Alicia de Larrocha

About Alicia de Larrocha

Alicia de Larrocha was the best-known Spanish pianist of the 20th century. Tiny in stature, with small hands that could barely stretch a tenth, her supple technique and combination of luminous tone and crystalline clarity brought magical results. She played a central role in promoting Spanish piano music as a core part of the instrument’s repertoire, most notably through her recordings of Albéniz’s fearsomely demanding Iberia (1909) and Granados’ colorful Goyescas (1911). Born in Barcelona in 1923, she began studying as a young girl with Frank Marshall, who insisted on a thorough grounding in Baroque and Classical composers. Beyond her influential advocacy of the music of her homeland—not only Albéniz and Granados, but Soler, Falla, Turina, and Mompou—there is far more to Larrocha’s legacy. Her Bach sings and dances, her Mozart is poised and exquisitely proportioned—and she also played music usually associated with larger physiques, including a beautifully melancholic account of Rachmaninoff’s Piano Concerto No. 3 In D Minor, Op. 30 (1909) and a smoldering Bach-Busoni: Chaconne (1893). Before her death in 2009, she also recorded, among others, Chopin, Liszt, Schubert, and Schumann—performances that reveal an eloquent individuality admired by colleagues including Horowitz, Arrau, Bolet, and Previn.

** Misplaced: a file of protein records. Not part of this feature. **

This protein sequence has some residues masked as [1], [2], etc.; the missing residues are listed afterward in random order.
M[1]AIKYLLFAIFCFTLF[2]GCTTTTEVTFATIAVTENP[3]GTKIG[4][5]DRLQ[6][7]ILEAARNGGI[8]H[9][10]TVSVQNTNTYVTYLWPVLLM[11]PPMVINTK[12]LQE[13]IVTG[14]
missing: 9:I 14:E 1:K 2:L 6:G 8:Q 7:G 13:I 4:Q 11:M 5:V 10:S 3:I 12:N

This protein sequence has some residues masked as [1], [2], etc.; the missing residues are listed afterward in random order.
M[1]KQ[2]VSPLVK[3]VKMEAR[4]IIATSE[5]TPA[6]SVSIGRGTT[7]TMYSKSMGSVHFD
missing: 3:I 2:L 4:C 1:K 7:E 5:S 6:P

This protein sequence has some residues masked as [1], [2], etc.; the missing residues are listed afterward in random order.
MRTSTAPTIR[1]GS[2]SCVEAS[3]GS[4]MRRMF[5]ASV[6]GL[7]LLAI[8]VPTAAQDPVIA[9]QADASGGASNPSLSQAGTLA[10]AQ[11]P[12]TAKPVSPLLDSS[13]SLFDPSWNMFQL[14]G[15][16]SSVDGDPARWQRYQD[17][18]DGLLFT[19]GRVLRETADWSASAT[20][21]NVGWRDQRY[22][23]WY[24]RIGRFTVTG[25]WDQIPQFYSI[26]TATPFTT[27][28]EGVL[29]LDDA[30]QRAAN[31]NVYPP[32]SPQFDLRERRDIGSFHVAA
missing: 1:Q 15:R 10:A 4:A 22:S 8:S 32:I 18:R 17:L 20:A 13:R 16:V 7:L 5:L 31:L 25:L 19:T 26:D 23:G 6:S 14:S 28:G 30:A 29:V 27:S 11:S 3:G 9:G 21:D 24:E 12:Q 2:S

Barcelona, Spain
May 23, 1923

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